PAN AMERICAN HEALTH ORGANIZATION COMMENDED JAMAICA’S MANAGEMENT OF COVID-19
Jamaica was praised by the Pan American Health Organization (PAHO) for its handling of COVID-19 spread reduction via contact tracing. Only three countries were singled out for the commendation by PAHO: Jamaica, Costa Rica, and Argentina. According to the organization’s assistant director, Dr. Jarbas Barbosa, these nations did “particularly well” in managing contact tracing for the prevention of the disease and controlling its spread throughout the community.

PERMANENT BOUNDARY MARKERS FOR COCKPIT COUNTRY ESTABLISHED
Jamaica’s Forestry Department announced that boundaries for the Cockpit Country had been established by the placing of permanent markers. The boundaries include 100 kilometers of land within the official marking of the area, which is considered a valuable ecological resource. The markers are consistent with the mandate imposed on the Forestry Department in 2017. The Department continued to aid the Jamaican government in the designated protected areas.

POVERTY RATE IN JAMAICA FELL TO LOWEST LEVEL IN DECADE
Dr. Nigel Clarke, Jamaica’s Minister of Finance and the Public Service, announced that the nation’s poverty rate decreased by 40 percent in 2018. The 12.6 percent rate was the lowest recorded in ten years. While recognizing that the significant reduction in poverty was good news, Mark Golding, the Opposition Spokesman on Finance, suggested that what really matters to the people of Jamaica was the economic situation the country faced from the COVID-19 pandemic. In speaking to Parliament, Clarke attributed the decline in the poverty rate to an increase in the real gross domestic product, an increase in the employment rate, higher remittances for some households, and a slowed inflation rate.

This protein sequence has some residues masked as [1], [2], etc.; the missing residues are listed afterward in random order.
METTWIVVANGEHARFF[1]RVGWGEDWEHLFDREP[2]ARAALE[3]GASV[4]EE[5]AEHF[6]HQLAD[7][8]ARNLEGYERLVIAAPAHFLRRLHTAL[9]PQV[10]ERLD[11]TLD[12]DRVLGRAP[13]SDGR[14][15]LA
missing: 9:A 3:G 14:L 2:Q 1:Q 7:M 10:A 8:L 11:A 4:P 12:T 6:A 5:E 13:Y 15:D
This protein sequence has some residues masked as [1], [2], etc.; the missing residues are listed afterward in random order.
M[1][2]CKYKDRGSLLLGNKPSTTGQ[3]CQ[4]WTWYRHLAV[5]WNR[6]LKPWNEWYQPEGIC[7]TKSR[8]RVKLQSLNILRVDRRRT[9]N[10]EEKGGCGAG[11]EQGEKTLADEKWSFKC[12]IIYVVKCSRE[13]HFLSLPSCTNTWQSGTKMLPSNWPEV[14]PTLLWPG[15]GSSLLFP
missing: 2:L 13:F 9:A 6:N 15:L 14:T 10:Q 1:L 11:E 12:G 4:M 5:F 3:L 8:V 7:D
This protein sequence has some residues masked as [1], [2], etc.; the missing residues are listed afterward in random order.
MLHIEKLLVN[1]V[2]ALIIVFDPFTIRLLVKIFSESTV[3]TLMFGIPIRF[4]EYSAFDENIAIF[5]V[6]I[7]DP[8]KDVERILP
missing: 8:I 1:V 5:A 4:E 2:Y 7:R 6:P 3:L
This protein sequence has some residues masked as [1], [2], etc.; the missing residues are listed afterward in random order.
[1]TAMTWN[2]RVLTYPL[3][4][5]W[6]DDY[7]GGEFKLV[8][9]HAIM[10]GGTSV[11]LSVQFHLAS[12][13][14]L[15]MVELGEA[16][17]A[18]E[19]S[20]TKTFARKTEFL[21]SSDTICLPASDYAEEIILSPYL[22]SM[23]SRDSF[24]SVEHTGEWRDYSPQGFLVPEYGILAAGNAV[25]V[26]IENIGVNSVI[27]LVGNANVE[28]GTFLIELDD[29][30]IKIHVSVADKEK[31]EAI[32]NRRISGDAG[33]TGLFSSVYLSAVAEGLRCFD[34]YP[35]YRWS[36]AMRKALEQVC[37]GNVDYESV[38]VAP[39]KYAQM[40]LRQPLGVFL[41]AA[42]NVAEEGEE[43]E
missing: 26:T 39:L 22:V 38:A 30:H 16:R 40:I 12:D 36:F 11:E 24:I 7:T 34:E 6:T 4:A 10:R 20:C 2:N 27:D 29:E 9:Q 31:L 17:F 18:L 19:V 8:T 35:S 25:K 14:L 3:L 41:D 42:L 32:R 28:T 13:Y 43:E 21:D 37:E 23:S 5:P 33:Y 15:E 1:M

PRIME MINISTER HOLNESS AND JLP WON BY LANDSLIDE IN LOW-TURNOUT EARLY ELECTIONS
The Jamaica Labor Party (JLP) won 49 of 63 Parliamentary seats in the general elections, marking a big victory over the opposition People’s National Party (PNP). Following the concession by the PNP after the election on September 3, 2020, Holness praised Jamaicans for the “smooth and fair election” that was held in the midst of the COVID-19 pandemic. Holness declared the “people of Jamaica” as the winners of the election, as it indicated Jamaicans “are maturing in their outlook” and understand that “populist policies can have a destructive impact on the national good.” The JLP focused its campaign on rebuilding the national economy, which has suffered from the impact of the pandemic on tourism and exports.

TEACHERS’ ASSOCIATION PRESIDENT SUPPORTED NON-LETHAL WEAPONS FOR TEACHERS
The president of the Jamaica Teachers’ Association, Owen Speid, lent his support to providing teachers with non-lethal weapons like pepper spray to defend themselves against attacks from students and others. He resisted calls to provide official training in self-defense as he believed offering such training could cause violent attacks to escalate. Speid also advocated for more security guards, improved surveillance, and stronger security protocols to address the issue of attacks against teachers.

TUFTON ANNOUNCED COVID-19 VACCINES SECURED FOR 10 PERCENT OF POPULATION
Dr. Christopher Tufton, Jamaica’s Minister of Health and Wellness, announced that more than 270,000 Jamaicans will benefit from a plan that secured COVID-19 vaccines entering the market through the Pan American Health Organization/World Health Organization (PAHO/WHO). Jamaica is on track to receive a total number of vaccines based on its estimated population total of just over 2.7 million. The country had already subscribed to group funding in a pool program to provide the vaccines. The next phase of Jamaica’s COVID-19 vaccine program will involve the coordination of distribution, Tufton said.

Photo by Alex Azabache on Unsplash